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Tax and financial planning now can help avoid surprises at filing time

Ken Watts | 12/27/2013, 6 a.m.

Small-business owners can get the new year off to a good start by focusing on tax and financial planning.

Barbara Weltman, an attorney, author and guest blogger for the U.S. Small Business Administration, offers five actions to take for 2014:

n Revisit your recordkeeping practices.

Records are vital for both business and tax purposes. They let you know whether or not you’re profitable and provide key information to help you take business actions, such as adjusting prices, cutting expenses, or raising money. In order to take all the deductions and credits to which your business is entitled in 2014, you’ll need good books and records. Often business owners fail to pay attention to this detail until it’s too late and the IRS is questioning write-offs claimed on a return.

Set up a recordkeeping system that satisfies tax law requirements, and make sure that employees know what to do. Check IRS Publication 583 for details on recordkeeping rules for tax purposes. Consider using apps that can help with recordkeeping, such as those for capturing receipts for travel and entertainment expenses. Some may be available for use with, or provided by, your current bookkeeping software or cloud solution.

n Note your odometer on Jan. 1. If you use your personal vehicle for business, you can deduct the cost of business driving only if you have the records to back this up. This means noting your odometer at the start of the year and then tracking your business trips regularly.

Again, consider using an app for tracking mileage. Some are free, and others entail a modest fee.

n Review your business plan. Your business plan should include projections for sales and expenses in the coming year. If you haven’t yet updated these for 2014, do so now. The projections aren’t carved in stone, but they serve as a very useful benchmark against which to measure your results.

It’s a good idea to check projections monthly so you can make adjustments as needed in a timely manner. For example, if you’ve been expecting gas prices to remain low but they suddenly spike, you may need to reduce another expense, such as advertising, to keep your budget in check.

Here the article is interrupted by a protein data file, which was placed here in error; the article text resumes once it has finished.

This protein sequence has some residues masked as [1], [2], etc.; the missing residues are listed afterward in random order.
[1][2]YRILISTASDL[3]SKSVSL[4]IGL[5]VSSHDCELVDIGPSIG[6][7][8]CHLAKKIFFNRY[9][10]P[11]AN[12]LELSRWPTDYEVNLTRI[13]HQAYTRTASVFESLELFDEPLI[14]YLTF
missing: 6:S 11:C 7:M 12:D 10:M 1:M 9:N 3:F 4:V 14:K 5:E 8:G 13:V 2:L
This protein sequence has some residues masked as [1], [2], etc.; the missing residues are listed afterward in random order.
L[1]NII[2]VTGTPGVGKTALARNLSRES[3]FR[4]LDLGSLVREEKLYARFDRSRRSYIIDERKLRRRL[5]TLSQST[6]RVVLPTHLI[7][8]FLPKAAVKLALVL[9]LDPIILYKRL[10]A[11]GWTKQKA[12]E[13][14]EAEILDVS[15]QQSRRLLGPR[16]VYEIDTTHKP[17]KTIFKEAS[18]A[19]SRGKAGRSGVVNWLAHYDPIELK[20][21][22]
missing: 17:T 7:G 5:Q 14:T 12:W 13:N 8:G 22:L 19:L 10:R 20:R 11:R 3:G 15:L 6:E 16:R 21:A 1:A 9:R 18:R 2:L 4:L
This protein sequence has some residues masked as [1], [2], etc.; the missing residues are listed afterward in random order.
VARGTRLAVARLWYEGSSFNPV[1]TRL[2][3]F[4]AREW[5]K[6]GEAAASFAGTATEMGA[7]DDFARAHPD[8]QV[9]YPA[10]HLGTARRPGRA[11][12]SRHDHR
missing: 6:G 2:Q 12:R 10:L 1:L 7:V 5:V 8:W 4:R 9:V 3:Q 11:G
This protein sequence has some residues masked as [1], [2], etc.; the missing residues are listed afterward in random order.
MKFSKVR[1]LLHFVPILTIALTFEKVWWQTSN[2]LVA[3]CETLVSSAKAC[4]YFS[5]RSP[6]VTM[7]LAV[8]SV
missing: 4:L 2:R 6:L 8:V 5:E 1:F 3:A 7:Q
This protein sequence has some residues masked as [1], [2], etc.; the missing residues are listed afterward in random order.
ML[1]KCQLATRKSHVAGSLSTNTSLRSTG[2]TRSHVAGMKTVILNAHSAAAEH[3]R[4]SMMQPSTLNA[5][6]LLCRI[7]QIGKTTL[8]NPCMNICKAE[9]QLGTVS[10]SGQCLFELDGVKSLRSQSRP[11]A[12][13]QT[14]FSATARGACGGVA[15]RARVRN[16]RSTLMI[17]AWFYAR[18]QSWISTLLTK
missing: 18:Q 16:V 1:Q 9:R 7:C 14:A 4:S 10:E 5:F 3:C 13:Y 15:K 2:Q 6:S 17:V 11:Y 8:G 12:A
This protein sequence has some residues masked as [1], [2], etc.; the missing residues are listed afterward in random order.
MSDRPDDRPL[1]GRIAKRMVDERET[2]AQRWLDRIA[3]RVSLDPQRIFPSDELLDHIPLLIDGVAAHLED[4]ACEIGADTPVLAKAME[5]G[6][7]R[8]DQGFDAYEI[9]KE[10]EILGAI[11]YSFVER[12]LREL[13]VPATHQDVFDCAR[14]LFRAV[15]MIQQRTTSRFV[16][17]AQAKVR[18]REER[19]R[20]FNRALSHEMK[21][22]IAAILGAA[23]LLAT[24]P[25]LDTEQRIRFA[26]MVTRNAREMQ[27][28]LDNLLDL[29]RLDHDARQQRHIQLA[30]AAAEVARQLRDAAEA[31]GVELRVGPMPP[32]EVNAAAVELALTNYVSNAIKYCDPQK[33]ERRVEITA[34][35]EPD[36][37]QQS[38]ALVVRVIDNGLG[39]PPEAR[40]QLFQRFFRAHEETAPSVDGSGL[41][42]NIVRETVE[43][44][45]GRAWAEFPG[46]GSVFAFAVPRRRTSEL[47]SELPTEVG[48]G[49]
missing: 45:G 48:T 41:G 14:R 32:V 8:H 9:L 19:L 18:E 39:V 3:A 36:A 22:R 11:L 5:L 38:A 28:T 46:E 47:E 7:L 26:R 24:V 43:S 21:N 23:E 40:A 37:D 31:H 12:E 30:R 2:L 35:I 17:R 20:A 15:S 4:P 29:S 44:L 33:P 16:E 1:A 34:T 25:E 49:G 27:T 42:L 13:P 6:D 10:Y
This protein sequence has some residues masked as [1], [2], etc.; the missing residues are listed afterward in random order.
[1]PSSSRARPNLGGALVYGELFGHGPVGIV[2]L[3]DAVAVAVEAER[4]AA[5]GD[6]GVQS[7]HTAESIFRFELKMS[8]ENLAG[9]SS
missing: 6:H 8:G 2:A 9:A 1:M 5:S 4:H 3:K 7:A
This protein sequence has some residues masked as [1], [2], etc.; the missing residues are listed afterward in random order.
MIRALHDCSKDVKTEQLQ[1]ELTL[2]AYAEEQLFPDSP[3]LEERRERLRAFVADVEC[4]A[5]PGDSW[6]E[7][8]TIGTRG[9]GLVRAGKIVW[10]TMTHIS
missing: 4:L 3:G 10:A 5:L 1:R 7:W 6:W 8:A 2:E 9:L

SBA tools can help you create a business plan.

n Fix your withholding/estimated taxes.

If you work for your corporation, make sure that withholding for 2014 will cover your projected tax obligations. Be sure to take into account the 0.9 percent additional Medicare tax on taxable compensation over a threshold amount that depends on your filing status (e.g., $200,000 for singles, $250,000 for joint filers) as well as the 3.8 percent additional Medicare tax on net investment income.

If you’re self-employed, your estimated taxes will have to cover roughly what you expect to owe for the year. These taxes should include not only the additional Medicare taxes if you’re a high-income taxpayer, but also self-employment taxes (to cover your Social Security and basic Medicare tax obligations).

The IRS offers guidance on withholding and estimated taxes in Publication 505. The 2014 version should be available early in 2014.

n Plan to work closely with your tax and financial advisers.

Make it a New Year’s resolution to stay in touch regularly with these professionals. While there are fees for the services, likely they will save you money and trouble in the long run.

Weltman, who is the author of “J.K. Lasser’s Small Business Taxes” and “The Complete Idiot’s Guide to Starting a Home-Based Business,” says the economy and taxes are continually changing and that small businesses should make it their top resolution to stay informed about new developments that can affect your business and impact your actions throughout the year.